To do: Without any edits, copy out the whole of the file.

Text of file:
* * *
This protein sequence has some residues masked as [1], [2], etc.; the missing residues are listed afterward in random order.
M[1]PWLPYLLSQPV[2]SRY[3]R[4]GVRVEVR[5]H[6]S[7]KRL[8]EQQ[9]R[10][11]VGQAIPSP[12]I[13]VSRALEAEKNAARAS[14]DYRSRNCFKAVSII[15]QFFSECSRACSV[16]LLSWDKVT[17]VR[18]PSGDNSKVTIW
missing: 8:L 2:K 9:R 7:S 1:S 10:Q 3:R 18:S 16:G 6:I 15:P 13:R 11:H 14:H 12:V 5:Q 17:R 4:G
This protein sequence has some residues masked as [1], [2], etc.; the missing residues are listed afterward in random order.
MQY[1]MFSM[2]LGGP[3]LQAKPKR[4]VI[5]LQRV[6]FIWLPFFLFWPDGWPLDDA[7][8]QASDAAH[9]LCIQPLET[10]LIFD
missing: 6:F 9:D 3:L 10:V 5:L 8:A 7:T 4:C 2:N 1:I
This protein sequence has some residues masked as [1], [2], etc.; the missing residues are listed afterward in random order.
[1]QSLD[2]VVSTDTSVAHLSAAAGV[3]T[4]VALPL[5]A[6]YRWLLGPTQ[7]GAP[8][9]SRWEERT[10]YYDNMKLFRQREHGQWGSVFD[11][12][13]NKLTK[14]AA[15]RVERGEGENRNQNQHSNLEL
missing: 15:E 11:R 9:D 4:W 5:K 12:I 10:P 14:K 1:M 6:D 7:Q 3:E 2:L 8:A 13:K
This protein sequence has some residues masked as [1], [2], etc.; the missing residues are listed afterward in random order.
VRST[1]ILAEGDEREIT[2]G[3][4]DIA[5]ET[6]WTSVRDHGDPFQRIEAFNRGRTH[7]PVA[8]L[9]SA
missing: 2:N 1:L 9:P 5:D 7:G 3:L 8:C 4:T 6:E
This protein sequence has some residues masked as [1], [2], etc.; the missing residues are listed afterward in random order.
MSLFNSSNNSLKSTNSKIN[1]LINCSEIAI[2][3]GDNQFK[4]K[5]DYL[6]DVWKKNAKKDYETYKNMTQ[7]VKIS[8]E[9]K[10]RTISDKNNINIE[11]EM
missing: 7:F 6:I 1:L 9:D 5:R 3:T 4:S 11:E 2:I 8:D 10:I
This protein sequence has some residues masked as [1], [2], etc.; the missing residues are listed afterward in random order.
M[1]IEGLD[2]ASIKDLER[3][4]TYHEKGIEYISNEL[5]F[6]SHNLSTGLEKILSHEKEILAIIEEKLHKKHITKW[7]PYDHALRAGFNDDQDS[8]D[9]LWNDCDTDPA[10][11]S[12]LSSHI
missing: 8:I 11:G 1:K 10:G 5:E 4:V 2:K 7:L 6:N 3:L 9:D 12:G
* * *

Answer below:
This protein sequence has some residues masked as [1], [2], etc.; the missing residues are listed afterward in random order.
M[1]PWLPYLLSQPV[2]SRY[3]R[4]GVRVEVR[5]H[6]S[7]KRL[8]EQQ[9]R[10][11]VGQAIPSP[12]I[13]VSRALEAEKNAARAS[14]DYRSRNCFKAVSII[15]QFFSECSRACSV[16]LLSWDKVT[17]VR[18]PSGDNSKVTIW
missing: 8:L 2:K 9:R 7:S 1:S 10:Q 3:R 18:S 16:G 6:I 15:P 13:R 11:H 14:H 12:V 5:Q 17:R 4:G
This protein sequence has some residues masked as [1], [2], etc.; the missing residues are listed afterward in random order.
MQY[1]MFSM[2]LGGP[3]LQAKPKR[4]VI[5]LQRV[6]FIWLPFFLFWPDGWPLDDA[7][8]QASDAAH[9]LCIQPLET[10]LIFD
missing: 6:F 9:D 3:L 10:V 5:L 8:A 7:T 4:C 2:N 1:I
This protein sequence has some residues masked as [1], [2], etc.; the missing residues are listed afterward in random order.
[1]QSLD[2]VVSTDTSVAHLSAAAGV[3]T[4]VALPL[5]A[6]YRWLLGPTQ[7]GAP[8][9]SRWEERT[10]YYDNMKLFRQREHGQWGSVFD[11][12][13]NKLTK[14]AA[15]RVERGEGENRNQNQHSNLEL
missing: 15:E 11:R 9:D 4:W 5:K 12:I 10:P 14:K 1:M 6:D 7:Q 3:E 2:L 8:A 13:K
This protein sequence has some residues masked as [1], [2], etc.; the missing residues are listed afterward in random order.
VRST[1]ILAEGDEREIT[2]G[3][4]DIA[5]ET[6]WTSVRDHGDPFQRIEAFNRGRTH[7]PVA[8]L[9]SA
missing: 2:N 1:L 9:P 5:D 7:G 3:L 8:C 4:T 6:E
This protein sequence has some residues masked as [1], [2], etc.; the missing residues are listed afterward in random order.
MSLFNSSNNSLKSTNSKIN[1]LINCSEIAI[2][3]GDNQFK[4]K[5]DYL[6]DVWKKNAKKDYETYKNMTQ[7]VKIS[8]E[9]K[10]RTISDKNNINIE[11]EM
missing: 7:F 6:I 1:L 9:D 5:R 3:T 4:S 11:E 2:I 8:D 10:I
This protein sequence has some residues masked as [1], [2], etc.; the missing residues are listed afterward in random order.
M[1]IEGLD[2]ASIKDLER[3][4]TYHEKGIEYISNEL[5]F[6]SHNLSTGLEKILSHEKEILAIIEEKLHKKHITKW[7]PYDHALRAGFNDDQDS[8]D[9]LWNDCDTDPA[10][11]S[12]LSSHI
missing: 8:I 11:G 1:K 10:G 5:E 4:V 2:K 7:L 6:N 3:L 9:D 12:G